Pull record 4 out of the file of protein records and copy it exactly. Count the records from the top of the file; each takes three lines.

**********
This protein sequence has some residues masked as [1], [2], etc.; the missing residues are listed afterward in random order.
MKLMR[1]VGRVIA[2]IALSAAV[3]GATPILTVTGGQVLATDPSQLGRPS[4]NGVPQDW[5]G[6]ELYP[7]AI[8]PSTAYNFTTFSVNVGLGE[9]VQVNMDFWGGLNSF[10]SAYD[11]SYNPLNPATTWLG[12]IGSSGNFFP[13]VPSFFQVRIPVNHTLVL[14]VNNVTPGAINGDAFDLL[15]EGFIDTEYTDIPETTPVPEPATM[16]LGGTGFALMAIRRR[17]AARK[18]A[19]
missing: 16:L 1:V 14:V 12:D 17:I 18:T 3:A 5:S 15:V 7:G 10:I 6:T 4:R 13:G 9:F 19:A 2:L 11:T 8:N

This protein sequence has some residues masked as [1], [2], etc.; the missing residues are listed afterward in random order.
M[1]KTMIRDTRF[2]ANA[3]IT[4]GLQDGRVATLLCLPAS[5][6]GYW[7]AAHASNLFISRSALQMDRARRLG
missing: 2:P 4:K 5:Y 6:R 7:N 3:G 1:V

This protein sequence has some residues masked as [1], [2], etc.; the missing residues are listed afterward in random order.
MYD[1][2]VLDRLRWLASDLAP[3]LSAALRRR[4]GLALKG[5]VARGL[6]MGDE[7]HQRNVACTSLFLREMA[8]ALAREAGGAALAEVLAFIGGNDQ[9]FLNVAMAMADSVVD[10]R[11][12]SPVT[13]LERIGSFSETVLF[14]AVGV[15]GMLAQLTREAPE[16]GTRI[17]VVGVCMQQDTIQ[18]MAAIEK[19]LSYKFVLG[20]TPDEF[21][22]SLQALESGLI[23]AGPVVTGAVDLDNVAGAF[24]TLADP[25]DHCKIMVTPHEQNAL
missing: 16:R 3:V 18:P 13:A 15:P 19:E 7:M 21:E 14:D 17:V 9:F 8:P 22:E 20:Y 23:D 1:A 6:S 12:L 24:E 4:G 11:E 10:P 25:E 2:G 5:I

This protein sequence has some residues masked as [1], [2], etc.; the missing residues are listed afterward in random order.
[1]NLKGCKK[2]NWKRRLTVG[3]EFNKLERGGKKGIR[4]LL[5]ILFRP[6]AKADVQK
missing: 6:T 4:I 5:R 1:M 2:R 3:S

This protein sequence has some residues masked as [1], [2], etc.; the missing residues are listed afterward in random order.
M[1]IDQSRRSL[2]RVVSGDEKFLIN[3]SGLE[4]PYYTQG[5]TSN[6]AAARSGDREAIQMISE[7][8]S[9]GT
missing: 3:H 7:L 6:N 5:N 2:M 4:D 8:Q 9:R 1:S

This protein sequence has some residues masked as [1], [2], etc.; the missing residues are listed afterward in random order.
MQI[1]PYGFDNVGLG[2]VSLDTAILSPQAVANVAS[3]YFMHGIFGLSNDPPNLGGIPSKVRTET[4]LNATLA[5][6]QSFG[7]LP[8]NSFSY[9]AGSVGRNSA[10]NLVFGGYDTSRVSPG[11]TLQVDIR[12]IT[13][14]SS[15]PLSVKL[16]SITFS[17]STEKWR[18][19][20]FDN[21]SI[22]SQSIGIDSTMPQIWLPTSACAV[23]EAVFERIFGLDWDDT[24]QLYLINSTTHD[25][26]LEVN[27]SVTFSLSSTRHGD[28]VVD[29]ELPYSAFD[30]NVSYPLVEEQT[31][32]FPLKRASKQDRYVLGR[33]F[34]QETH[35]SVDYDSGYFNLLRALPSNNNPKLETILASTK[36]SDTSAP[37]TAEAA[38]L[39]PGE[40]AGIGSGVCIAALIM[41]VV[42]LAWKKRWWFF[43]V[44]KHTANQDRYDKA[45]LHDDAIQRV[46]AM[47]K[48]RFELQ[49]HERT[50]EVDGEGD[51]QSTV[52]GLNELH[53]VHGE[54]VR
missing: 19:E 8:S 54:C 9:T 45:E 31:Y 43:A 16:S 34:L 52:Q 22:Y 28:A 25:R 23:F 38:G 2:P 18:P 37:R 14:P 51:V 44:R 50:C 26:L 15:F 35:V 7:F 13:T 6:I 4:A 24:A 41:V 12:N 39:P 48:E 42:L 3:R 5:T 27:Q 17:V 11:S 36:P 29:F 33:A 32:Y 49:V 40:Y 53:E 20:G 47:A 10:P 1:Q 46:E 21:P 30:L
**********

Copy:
This protein sequence has some residues masked as [1], [2], etc.; the missing residues are listed afterward in random order.
[1]NLKGCKK[2]NWKRRLTVG[3]EFNKLERGGKKGIR[4]LL[5]ILFRP[6]AKADVQK
missing: 6:T 4:I 5:R 1:M 2:R 3:S